The coming decades will be the challenge for agriculture to meet the world’s increasing demand for food in a sustainable way. Due to declining soil fertility and mismanagement of plant nutrients the task has become more difficult. Moreover, limited availability of additional land for crop production along with declining yield for major food crops have concerned the agriculturist to feed the world’s bursting population which will exceed 12.5 billion by the year 2030. Therefore, future strategies for increasing agricultural productivity have to be focused on using available nutrient resources more effectively, judiciously and efficiently.
Here Integrated Nutrient Management (INM) will play an important role in increasing agricultural production and also safeguarding the environment for future generation. INM is a strategy that incorporates both synthetic and biological plant nutrient in a judicious manner for attaining higher crop productivity as well as sustaining soil health for years to come.

 Azolla Bio-fertilizer for flooded rice: One of the most important bio-fertilizers for wetland rice is the water fern Azolla and the blue green algae also known as floating nitrogen fertilizer factories. Both can grow alongside paddy. Azolla can also be used for green manuring, which could contribute from 20 to 60 kg per hectare N. Azolla is considered an efficient scavenger for potassium and serves as a source of K for rice crops.

Azolla:- Azolla is a free floating water fern that floats in water. It is regarded as the “Soybean plant in rice fields” because it can fix and assimilate nitrogen owing to association for Cyanobacteria- Anabaena azollae in the dorsal cavities of Azolla leaf (Moore, 1969). Azolla is found in ponds, ditches and wetlands of warm-temperate and tropical regions throughout the world. The Azolla plant is triangular or polygonal in shape and floats in water surface individually or in mats. The plant has alternately arranged branches and adventitious roots remaining hanging in standing water. Azolla multiples vegetatively a sexually by producing spores. Vegetative reproduction is most common and continues at all times. Presently, six species of Azolla have been recognized worldwide. These are: Azolla filiculoides; A. caroliniana; A. Mexicana; A. microphylla; A. pinnata and A. nilotica. Each individual species has distinct geographic origin. For example- A. pinnata is native to South East Asia, Oceania and Coastal Africa.

Importance of Azolla: Cultivation of Azolla as biofertilizer input for rice has been recognized in many Asian countries like China, Vietnam, Phillippines, Sri Lanka and sporadically in India. Rice growing areas of these countries has been evincing increased interest in the use of Azolla as an alternate N source or as a supplement to commercial nitrogen fertilizers. Potentialities of Azolla as alternate green manure can contribute 40-60 kg N/ha per rice crop with significant increase in yield and productivity. Moreover, due its rapid  decomposition nature, Azolla can add considerable amount of organic matter in the soil subsequently releasing other essential nutrients like K, Ca and Mg for better utilization by rice crop. Some multiple benefits of Azolla are-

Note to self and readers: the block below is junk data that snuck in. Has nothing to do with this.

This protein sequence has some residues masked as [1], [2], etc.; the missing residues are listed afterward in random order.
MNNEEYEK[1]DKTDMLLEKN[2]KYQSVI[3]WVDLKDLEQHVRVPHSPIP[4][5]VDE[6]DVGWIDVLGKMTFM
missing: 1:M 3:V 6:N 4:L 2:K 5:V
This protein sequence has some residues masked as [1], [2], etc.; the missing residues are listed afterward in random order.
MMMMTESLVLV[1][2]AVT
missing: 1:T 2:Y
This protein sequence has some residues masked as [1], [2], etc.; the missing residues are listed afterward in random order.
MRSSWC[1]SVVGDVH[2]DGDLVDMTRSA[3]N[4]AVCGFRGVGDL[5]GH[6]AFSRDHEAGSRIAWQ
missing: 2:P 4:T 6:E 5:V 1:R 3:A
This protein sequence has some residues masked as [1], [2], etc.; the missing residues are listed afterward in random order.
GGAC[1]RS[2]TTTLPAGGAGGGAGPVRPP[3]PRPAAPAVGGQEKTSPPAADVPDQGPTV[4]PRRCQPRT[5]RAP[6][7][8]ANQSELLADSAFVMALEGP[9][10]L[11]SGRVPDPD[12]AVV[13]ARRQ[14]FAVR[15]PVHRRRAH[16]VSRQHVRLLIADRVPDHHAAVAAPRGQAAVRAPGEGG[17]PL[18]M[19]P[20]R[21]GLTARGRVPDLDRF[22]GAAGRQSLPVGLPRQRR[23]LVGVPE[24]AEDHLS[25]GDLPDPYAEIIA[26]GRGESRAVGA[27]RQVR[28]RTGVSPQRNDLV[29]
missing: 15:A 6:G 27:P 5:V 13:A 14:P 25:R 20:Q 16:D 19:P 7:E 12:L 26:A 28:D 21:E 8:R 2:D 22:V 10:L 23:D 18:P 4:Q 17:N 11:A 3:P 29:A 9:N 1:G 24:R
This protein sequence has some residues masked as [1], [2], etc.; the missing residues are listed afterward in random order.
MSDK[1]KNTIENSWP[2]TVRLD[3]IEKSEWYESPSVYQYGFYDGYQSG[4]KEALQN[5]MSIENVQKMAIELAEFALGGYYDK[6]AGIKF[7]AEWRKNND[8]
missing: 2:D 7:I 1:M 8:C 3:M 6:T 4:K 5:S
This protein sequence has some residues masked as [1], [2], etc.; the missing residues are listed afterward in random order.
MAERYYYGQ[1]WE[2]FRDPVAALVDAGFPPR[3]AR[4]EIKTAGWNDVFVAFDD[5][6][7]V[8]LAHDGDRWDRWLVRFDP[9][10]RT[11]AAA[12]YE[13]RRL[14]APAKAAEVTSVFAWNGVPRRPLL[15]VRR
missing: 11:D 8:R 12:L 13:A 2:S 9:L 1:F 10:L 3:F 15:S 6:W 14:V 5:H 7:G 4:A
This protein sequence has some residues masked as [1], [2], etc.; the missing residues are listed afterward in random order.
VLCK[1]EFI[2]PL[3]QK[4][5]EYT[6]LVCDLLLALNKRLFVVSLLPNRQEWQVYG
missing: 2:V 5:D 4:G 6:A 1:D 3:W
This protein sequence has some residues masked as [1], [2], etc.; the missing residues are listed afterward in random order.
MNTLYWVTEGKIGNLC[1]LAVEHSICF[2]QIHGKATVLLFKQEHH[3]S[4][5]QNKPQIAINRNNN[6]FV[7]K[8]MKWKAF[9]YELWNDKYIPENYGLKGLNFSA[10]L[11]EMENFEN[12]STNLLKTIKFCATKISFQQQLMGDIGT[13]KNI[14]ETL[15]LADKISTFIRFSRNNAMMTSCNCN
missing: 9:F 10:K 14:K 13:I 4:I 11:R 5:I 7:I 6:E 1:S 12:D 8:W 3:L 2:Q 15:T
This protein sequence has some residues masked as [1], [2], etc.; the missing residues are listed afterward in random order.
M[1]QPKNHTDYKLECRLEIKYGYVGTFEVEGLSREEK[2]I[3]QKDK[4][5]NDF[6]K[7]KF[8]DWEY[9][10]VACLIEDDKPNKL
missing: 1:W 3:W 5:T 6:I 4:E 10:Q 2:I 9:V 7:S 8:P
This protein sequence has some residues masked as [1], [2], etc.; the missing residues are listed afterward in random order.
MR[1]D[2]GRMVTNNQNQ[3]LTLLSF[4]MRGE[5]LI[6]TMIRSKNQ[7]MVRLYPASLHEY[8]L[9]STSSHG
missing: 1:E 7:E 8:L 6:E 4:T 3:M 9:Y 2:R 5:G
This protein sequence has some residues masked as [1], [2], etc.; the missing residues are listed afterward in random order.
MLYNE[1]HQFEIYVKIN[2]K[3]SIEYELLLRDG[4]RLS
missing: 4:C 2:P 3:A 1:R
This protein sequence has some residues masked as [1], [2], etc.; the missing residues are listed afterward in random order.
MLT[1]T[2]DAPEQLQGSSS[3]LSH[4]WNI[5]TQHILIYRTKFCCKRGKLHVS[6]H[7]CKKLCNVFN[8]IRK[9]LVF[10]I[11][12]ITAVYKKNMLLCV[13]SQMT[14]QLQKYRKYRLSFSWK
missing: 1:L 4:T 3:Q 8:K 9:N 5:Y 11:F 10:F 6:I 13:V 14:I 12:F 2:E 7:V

1. It acts as biological herbicide depressing germination of weeds.

2. Accumulate nutrients from flood water and release to rice crop after decomposition.

3. Due to its high protein content (20-30% on dry weight basis) it can be used as organic feed substitute for livestock.

4. Due to its rapid decomposing nature, Azolla can be used as manure for dryland crops, vegetable and ornamental plants.

5. On dry weight basis Azolla contains Nitrogen (5%); Phosphorus (0.5%); Potassium (2-4.5%); Calcium (0.1-1%); Magnesium (0.65%); Manganese (0.16%); Iron (0.26%); Crude fat (3-3.3%) Sugar (3.4-3.5%); Ash (10%).

Methods of Azolla cultivation

a). Homestead method: Maintenance of fresh Azolla inoculums and off-season starter dose is very essential prior to mass multiplication in the field. In this regard, a low cost method for round the year maintenance of Azolla (A. caroliniana) under homested condition has been developed by Assam Agricultural University. The method involves preparation of pit size of 2 m length, 1 m wide and 20 cm depth and covering with plastic gunnies followed by lining with 0.5 mm polythene sheet. Rise the surrounding by mud plastering and pour water up to 10 cm. Mix ingredients (SSP 10 gm + MOP 10 gm + 100 gm dry sieved cow dung) and apply to each pit. Inoculate fresh Azolla @ 400 gm/pit and allow multiplying for at least 15 days and harvest.

b). Field method: Prepare and level the field uniformly. Divide the field into 20 m x 5 m providing suitable bund and irrigation channel. Maintain water up to 10 cm gm SSP in each plot. Harvest Azolla at 15-20 days after inoculation.
INM package for rice with Azolla
By growing  Azolla in separate plot: 1/10 of a hectare is needed to produce 20 tons/ha Azolla manure for incorporation in the rice field.

Dual culturing of Azolla with rice: This method is most feasible practice under controlled irrigation system. In this method, fresh Azolla multiplied elsewhere is applied @ 500 kg/ha as basal at 7-10 days after transplanting of rice and allowed to grow for 15-20 days and thereafter incorporated. The remaining Azolla again multiplies and grow to full bloom in another 15-20 days which needs to be incorporated again.


  •    Basal application of Azolla manure @ 10 tons/ha increase soil nitrogen by 50-60 kg/ha and reduce 30-35 kg fertilizer nitrogen required by rice.
  •   Dual cropping with rice enrich soil nitrogen by 50 kg/ha and reduce N requirement by 20-30 kg/ha.
  •    Use of Azolla increase rice yield by 20 to 30%.
  •    The nitrogen obtained from Azolla is enough to support yield of 3 to 3.5 tons paddy/ha.